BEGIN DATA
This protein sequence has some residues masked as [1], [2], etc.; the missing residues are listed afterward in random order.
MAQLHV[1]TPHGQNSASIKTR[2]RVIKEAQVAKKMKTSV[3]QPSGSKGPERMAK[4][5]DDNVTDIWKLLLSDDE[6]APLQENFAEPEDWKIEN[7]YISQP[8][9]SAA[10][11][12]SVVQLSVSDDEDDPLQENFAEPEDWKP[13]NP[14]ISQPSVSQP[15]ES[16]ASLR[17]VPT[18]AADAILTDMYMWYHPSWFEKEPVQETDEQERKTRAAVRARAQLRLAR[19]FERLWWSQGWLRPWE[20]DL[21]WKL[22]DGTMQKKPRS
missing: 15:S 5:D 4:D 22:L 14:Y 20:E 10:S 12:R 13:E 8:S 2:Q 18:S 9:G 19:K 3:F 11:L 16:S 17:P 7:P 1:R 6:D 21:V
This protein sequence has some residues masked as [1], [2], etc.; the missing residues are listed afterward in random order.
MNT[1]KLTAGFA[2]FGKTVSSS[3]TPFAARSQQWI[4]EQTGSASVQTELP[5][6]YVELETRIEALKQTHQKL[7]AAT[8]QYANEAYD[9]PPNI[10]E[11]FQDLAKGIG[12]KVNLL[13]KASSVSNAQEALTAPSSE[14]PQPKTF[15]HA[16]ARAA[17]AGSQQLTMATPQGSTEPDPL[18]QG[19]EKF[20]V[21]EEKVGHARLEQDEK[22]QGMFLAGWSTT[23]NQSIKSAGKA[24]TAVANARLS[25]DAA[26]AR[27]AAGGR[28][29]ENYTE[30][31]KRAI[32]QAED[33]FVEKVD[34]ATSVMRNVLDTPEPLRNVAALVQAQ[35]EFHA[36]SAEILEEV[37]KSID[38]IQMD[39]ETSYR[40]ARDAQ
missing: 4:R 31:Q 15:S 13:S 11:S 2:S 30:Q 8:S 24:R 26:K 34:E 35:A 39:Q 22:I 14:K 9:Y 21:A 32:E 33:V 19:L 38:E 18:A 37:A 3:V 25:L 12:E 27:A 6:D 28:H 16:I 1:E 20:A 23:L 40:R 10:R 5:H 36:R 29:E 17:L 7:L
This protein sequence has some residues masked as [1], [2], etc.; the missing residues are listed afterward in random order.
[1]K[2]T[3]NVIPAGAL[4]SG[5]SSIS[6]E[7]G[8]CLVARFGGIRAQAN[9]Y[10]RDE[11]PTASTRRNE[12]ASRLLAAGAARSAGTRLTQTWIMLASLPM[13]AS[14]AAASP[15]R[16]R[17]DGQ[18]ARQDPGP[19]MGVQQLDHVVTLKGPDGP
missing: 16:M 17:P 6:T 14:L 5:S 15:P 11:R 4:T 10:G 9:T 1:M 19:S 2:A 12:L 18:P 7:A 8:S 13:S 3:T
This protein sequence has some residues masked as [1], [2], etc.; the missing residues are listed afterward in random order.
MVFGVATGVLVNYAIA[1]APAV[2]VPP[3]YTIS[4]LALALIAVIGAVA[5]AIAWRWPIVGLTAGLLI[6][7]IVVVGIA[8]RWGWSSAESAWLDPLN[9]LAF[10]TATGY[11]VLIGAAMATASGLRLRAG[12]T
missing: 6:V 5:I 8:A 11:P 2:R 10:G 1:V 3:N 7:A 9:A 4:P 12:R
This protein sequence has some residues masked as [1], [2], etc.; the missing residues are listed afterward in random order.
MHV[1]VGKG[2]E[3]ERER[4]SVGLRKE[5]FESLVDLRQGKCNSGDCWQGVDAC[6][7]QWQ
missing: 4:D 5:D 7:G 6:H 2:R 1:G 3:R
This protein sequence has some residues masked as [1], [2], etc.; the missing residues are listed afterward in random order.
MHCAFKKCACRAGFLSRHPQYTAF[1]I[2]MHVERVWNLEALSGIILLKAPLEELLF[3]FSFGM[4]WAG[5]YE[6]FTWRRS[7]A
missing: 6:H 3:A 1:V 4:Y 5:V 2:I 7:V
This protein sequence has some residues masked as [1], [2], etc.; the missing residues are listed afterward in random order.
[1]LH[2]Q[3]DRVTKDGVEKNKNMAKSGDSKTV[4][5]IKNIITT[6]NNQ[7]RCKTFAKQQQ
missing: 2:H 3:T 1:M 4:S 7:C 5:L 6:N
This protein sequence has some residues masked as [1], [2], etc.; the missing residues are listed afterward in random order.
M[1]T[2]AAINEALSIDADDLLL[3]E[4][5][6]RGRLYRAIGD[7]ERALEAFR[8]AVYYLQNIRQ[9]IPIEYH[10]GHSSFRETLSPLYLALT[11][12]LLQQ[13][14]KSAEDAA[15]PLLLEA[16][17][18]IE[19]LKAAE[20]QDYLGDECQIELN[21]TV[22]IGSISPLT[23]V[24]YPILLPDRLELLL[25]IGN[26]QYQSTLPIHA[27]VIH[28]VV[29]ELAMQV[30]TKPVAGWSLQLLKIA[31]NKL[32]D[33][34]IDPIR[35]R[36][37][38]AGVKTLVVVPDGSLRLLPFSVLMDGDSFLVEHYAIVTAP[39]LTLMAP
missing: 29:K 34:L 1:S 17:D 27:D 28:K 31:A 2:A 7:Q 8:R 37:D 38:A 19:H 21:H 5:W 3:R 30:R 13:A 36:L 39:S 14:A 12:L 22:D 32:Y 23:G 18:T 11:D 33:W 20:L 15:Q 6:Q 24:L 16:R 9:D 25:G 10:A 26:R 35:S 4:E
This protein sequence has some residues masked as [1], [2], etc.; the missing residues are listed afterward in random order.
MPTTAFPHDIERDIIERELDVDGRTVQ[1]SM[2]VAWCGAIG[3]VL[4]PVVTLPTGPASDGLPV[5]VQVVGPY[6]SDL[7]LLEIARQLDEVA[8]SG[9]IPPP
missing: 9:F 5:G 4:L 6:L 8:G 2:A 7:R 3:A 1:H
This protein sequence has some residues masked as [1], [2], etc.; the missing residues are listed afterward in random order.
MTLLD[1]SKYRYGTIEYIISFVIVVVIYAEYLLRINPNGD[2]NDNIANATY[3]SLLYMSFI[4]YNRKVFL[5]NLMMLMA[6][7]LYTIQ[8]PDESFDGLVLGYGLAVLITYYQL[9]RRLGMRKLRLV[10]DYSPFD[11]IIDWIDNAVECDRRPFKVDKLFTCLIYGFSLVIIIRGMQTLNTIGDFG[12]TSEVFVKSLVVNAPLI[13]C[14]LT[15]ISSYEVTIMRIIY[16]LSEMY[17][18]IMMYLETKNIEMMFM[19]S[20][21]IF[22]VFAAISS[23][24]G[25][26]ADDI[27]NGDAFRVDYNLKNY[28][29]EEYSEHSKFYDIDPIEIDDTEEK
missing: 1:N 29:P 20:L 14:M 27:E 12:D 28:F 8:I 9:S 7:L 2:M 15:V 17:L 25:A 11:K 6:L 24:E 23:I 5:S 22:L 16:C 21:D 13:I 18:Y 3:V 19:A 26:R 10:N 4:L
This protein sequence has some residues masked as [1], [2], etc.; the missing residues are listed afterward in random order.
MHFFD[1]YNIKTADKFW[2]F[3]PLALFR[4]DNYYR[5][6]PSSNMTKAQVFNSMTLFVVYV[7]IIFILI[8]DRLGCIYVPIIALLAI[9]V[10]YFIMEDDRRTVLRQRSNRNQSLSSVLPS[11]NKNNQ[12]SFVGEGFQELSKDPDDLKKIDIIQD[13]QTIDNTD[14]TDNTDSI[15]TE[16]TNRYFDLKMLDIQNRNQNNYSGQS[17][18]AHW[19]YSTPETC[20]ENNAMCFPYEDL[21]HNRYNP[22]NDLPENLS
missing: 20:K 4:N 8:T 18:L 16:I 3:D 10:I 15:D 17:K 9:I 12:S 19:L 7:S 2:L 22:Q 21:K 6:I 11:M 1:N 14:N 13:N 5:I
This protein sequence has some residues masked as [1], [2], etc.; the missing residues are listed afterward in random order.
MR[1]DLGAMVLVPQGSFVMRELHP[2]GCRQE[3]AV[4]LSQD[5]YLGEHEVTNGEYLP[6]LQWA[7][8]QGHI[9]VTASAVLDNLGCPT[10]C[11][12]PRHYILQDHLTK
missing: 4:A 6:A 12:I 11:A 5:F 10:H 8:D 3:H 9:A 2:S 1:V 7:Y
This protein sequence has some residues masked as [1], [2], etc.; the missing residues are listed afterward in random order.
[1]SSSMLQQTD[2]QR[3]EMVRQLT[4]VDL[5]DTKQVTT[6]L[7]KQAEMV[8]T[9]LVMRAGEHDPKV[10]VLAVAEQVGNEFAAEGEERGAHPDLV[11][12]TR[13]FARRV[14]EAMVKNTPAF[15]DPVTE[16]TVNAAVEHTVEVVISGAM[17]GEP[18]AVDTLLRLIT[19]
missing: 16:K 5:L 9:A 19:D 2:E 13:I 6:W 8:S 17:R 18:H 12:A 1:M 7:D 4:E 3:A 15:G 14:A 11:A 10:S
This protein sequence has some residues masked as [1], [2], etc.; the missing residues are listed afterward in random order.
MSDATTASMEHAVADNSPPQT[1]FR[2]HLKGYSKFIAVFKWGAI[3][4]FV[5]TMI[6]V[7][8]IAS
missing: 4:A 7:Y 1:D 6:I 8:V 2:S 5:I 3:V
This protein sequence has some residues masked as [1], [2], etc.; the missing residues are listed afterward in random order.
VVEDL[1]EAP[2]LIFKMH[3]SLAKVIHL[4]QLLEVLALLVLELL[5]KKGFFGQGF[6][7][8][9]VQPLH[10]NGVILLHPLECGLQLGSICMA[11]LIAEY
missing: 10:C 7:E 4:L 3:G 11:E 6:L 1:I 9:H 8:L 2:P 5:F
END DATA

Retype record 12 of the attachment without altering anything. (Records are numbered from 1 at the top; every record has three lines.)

This protein sequence has some residues masked as [1], [2], etc.; the missing residues are listed afterward in random order.
MR[1]DLGAMVLVPQGSFVMRELHP[2]GCRQE[3]AV[4]LSQD[5]YLGEHEVTNGEYLP[6]LQWA[7][8]QGHI[9]VTASAVLDNLGCPT[10]C[11][12]PRHYILQDHLTK
missing: 4:A 6:A 12:I 11:A 5:F 10:H 8:D 3:H 9:A 2:S 1:V 7:Y